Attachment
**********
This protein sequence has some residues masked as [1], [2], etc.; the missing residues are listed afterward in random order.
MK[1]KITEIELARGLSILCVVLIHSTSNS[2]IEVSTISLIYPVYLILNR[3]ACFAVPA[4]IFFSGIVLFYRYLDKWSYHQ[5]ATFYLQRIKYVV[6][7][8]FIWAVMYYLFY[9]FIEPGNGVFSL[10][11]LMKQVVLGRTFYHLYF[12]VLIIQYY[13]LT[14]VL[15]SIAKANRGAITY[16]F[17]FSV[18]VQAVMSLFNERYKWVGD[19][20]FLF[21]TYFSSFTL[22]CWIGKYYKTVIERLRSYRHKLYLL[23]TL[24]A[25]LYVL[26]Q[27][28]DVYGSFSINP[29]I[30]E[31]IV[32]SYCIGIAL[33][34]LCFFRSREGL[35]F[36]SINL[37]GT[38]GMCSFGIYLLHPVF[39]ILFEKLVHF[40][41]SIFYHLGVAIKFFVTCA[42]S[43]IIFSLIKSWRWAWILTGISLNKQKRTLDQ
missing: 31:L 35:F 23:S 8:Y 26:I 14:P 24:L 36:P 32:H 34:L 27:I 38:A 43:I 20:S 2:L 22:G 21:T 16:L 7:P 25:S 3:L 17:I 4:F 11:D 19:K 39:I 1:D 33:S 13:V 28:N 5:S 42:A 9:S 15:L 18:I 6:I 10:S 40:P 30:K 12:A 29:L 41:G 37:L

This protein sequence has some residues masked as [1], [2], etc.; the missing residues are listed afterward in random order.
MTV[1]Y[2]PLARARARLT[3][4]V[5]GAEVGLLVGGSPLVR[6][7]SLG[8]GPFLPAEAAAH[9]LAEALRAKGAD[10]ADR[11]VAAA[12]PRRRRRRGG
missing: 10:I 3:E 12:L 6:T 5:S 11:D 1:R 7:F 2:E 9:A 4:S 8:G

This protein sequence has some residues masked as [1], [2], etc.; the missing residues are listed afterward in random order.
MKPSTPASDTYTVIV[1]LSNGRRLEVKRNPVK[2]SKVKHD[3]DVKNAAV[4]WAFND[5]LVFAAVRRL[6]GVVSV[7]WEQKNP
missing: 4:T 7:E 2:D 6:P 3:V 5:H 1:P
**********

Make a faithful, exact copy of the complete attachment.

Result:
This protein sequence has some residues masked as [1], [2], etc.; the missing residues are listed afterward in random order.
MK[1]KITEIELARGLSILCVVLIHSTSNS[2]IEVSTISLIYPVYLILNR[3]ACFAVPA[4]IFFSGIVLFYRYLDKWSYHQ[5]ATFYLQRIKYVV[6][7][8]FIWAVMYYLFY[9]FIEPGNGVFSL[10][11]LMKQVVLGRTFYHLYF[12]VLIIQYY[13]LT[14]VL[15]SIAKANRGAITY[16]F[17]FSV[18]VQAVMSLFNERYKWVGD[19][20]FLF[21]TYFSSFTL[22]CWIGKYYKTVIERLRSYRHKLYLL[23]TL[24]A[25]LYVL[26]Q[27][28]DVYGSFSINP[29]I[30]E[31]IV[32]SYCIGIAL[33][34]LCFFRSREGL[35]F[36]SINL[37]GT[38]GMCSFGIYLLHPVF[39]ILFEKLVHF[40][41]SIFYHLGVAIKFFVTCA[42]S[43]IIFSLIKSWRWAWILTGISLNKQKRTLDQ
missing: 31:L 35:F 23:S 8:Y 26:I 14:P 24:L 36:P 32:H 34:L 27:I 38:A 43:I 20:S 2:L 22:G 21:T 16:L 7:P 25:S 3:L 17:I 4:F 11:D 19:K 39:I 1:D 33:S 13:V 28:N 5:S 42:A 9:S 15:L 18:I 6:I 10:S 40:P 30:K 12:A 29:L 41:G 37:L

This protein sequence has some residues masked as [1], [2], etc.; the missing residues are listed afterward in random order.
MTV[1]Y[2]PLARARARLT[3][4]V[5]GAEVGLLVGGSPLVR[6][7]SLG[8]GPFLPAEAAAH[9]LAEALRAKGAD[10]ADR[11]VAAA[12]PRRRRRRGG
missing: 10:I 3:E 12:L 6:T 5:S 11:D 1:R 7:F 2:E 9:A 4:S 8:G

This protein sequence has some residues masked as [1], [2], etc.; the missing residues are listed afterward in random order.
MKPSTPASDTYTVIV[1]LSNGRRLEVKRNPVK[2]SKVKHD[3]DVKNAAV[4]WAFND[5]LVFAAVRRL[6]GVVSV[7]WEQKNP
missing: 4:T 7:E 2:D 6:P 3:V 5:H 1:P